Some of the non-stop criticism of farmers and farm programs by media outlets in recent years might be a little easier to take if the tone wasn't so condescending.
For five years, editorial writers have been bashing the farm bill and farmers, claiming they waste taxpayer dollars, lead to the impoverishment of African farmers, make “wealthy” farmers wealthier, etc., etc.
Nowhere do they talk about the risk farmers take every time they plant a crop, the investments many growers put into conservation and the number of actions by their own government that have sent some into bankruptcy.
One senator decided to “call” the media on the latest barrage of editorial criticism that erupted as the Senate resumed its debate on the farm bill.
“Some of the East Coast media just don't get it,” said North Dakota's Kent Conrad. “They continue to look down their noses at rural America. Enough is enough. This farm bill is critically important to people all across America.”
Conrad responded to claims the farm bill would hike federal spending in commodity programs. Instead, the Senate farm bill cuts $4.2 billion from commodities and $3.7 billion from crop insurance, according to Congressional Budget Office scoring.
“This is a bill that makes major investments in the food and energy security of our nation without adding 1 cent to our nation's deficit,” he said. “While we've increased spending on nutrition, conservation and energy programs, we have offset the additional costs.”
Georgia Sen. Saxby Chambliss, the committee's ranking Republican, has also had enough of the media criticism. Chambliss went to the Senate floor to denounce a Nov. 7 Washington Post editorial.
The Post claimed U.S. cotton acreage has increased because of U.S. subsidies, when the acreage, in fact, decreased by 39 percent following passage of the 2002 farm bill. Cotton acreage in China and Brazil, which has brought a WTO complaint about the U.S. program, has risen by 50 percent.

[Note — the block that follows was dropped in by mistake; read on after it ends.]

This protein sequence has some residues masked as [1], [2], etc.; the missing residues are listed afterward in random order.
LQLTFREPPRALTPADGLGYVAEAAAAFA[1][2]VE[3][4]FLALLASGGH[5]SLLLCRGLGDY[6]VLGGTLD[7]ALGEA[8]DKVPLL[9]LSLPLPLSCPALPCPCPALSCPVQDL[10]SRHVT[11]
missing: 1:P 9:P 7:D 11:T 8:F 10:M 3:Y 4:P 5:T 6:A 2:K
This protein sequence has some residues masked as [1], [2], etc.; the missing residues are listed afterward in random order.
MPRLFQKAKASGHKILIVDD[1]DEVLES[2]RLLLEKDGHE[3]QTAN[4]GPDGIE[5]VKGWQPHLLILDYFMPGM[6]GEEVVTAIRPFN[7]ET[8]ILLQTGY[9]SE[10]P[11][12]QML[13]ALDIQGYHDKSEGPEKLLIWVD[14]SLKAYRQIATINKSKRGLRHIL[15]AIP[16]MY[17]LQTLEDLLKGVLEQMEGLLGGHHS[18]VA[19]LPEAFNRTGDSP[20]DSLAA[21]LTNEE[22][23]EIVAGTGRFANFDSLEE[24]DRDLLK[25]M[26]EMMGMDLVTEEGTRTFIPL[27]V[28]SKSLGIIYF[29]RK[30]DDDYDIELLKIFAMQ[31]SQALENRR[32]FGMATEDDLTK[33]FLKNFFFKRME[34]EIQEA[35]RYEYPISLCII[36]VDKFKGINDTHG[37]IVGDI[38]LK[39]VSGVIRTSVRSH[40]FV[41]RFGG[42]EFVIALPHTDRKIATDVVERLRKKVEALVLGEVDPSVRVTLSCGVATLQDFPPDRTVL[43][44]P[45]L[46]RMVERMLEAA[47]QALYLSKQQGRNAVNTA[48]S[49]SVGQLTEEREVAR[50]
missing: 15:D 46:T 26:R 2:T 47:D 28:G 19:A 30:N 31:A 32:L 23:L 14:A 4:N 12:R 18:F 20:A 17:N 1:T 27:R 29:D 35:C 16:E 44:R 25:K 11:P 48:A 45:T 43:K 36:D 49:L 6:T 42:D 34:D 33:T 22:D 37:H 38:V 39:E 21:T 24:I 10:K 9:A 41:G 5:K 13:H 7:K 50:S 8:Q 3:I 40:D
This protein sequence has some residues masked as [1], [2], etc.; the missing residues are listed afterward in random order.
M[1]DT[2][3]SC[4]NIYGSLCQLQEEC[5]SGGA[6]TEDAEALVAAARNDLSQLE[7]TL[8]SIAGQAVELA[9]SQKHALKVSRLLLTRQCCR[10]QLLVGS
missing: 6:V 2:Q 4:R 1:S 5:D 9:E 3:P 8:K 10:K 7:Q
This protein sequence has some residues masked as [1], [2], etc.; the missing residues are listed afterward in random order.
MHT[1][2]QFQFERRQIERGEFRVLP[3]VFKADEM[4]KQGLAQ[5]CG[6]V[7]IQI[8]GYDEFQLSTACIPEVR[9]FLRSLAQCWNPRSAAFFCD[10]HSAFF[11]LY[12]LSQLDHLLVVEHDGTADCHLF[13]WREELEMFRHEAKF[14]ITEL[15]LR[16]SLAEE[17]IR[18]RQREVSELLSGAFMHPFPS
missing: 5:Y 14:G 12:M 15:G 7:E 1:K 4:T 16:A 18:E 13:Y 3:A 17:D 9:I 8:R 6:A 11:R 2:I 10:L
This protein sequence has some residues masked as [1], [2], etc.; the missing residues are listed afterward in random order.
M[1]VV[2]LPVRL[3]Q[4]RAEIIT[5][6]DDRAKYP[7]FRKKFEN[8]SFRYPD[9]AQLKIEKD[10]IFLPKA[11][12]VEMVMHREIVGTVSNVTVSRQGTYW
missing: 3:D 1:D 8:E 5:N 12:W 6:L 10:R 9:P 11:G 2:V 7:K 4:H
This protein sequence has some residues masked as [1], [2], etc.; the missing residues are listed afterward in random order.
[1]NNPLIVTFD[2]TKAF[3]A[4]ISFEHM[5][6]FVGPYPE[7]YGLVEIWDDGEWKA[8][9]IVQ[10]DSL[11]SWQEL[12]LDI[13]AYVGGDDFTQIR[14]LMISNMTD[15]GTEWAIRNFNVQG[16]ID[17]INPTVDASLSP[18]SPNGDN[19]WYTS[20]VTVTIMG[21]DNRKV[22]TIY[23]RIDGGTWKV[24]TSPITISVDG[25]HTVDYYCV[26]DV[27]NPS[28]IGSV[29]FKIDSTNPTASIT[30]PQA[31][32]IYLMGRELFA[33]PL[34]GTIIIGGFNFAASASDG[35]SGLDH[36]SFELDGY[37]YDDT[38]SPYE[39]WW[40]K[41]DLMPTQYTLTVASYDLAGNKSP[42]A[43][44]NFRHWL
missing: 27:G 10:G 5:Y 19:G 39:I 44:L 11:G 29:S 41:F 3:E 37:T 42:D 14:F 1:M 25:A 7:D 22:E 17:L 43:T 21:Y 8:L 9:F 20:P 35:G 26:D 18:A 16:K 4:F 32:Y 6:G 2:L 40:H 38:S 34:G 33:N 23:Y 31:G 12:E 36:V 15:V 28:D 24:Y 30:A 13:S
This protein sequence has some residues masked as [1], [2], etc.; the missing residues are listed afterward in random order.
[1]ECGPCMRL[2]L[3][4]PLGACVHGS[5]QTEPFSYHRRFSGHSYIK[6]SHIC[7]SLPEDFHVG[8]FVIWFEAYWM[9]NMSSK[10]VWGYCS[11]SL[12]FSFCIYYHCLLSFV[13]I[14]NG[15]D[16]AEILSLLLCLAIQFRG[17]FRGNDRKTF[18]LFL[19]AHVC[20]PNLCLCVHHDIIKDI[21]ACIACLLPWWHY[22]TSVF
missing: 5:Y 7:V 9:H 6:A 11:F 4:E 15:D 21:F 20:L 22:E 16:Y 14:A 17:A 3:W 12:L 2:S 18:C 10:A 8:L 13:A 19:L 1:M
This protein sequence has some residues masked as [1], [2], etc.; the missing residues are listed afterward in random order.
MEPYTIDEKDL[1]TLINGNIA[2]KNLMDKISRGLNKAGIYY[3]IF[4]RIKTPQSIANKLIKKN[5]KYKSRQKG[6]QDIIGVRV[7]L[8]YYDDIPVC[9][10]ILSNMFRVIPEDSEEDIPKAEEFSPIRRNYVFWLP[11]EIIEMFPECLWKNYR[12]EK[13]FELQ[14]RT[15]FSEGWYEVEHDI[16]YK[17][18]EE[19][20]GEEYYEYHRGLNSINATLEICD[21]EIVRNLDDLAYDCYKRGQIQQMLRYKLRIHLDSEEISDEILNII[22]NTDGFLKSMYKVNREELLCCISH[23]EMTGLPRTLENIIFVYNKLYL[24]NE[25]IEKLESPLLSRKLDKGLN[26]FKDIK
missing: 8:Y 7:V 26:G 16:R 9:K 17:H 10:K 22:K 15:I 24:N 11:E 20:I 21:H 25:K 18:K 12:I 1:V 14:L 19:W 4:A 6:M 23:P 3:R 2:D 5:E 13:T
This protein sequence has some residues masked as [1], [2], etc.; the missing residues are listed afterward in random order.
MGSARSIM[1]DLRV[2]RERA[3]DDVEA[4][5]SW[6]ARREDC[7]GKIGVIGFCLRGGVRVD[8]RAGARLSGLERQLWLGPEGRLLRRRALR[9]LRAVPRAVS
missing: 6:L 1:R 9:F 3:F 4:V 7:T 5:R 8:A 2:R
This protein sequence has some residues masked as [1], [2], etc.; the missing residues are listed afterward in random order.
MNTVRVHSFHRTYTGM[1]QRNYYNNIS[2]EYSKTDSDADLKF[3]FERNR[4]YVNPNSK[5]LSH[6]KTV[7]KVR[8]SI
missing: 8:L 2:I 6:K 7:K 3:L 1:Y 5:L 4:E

“I also want to set the record straight on one issue that is simply wrong,” he said. “This editorial takes on the cotton program in the 2002 farm bill and says it has a very negative effect on cotton farmers in West Africa.”
Numerous independent analyses, including one conducted by the Cotton Economics Research Institute at Texas Tech University, show only minimal cotton price impacts can be linked to the U.S. cotton program on world prices, he noted.
Chambliss, who helped negotiate the farm bill in the Senate, said the editorial writer missed the point on the reforms the version being considered by the Senate would bring to the cotton program.
He also rejected the Post claim the cotton program only benefits 20,000 American cotton producers. Farms and businesses directly involved in the production, distribution and processing of cotton employ more that 230,000 people and result in direct business revenues of more that $27 billion. Those eventually translate to $120 billion in economic activity overall. Not bad for a bunch of “hayseeds.”